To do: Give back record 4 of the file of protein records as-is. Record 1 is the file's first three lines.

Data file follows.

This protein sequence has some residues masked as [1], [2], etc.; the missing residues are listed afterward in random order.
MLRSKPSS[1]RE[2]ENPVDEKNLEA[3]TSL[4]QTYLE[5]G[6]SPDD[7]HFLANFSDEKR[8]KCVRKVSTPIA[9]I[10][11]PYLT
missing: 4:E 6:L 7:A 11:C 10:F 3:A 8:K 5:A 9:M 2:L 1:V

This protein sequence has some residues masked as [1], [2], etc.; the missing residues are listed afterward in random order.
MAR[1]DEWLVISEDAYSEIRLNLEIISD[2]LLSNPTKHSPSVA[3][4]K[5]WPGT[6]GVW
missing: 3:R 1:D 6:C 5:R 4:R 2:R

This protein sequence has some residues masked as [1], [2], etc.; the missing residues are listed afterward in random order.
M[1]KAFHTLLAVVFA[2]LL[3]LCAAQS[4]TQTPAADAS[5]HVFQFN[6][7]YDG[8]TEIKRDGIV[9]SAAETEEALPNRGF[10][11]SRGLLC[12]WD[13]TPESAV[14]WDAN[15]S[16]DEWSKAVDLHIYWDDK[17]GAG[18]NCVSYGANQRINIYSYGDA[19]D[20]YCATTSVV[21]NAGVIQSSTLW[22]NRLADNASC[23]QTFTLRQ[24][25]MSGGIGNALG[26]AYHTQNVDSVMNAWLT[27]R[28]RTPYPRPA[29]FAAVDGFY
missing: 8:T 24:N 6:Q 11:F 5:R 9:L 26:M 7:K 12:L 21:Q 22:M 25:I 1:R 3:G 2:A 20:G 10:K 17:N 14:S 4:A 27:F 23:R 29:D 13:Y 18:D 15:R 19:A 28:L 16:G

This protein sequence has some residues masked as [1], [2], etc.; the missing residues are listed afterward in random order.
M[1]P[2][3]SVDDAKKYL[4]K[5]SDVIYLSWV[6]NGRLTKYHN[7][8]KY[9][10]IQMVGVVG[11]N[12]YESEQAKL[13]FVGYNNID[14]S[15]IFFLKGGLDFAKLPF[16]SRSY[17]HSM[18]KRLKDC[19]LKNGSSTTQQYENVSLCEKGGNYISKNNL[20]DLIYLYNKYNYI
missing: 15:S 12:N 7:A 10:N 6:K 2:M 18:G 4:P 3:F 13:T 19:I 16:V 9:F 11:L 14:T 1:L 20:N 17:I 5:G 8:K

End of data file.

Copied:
This protein sequence has some residues masked as [1], [2], etc.; the missing residues are listed afterward in random order.
M[1]P[2][3]SVDDAKKYL[4]K[5]SDVIYLSWV[6]NGRLTKYHN[7][8]KY[9][10]IQMVGVVG[11]N[12]YESEQAKL[13]FVGYNNID[14]S[15]IFFLKGGLDFAKLPF[16]SRSY[17]HSM[18]KRLKDC[19]LKNGSSTTQQYENVSLCEKGGNYISKNNL[20]DLIYLYNKYNYI
missing: 15:S 12:N 7:A 10:N 6:K 2:M 18:G 4:P 3:F 13:T 19:I 16:V 9:F 11:L 14:T 1:L 20:N 17:I 5:G 8:K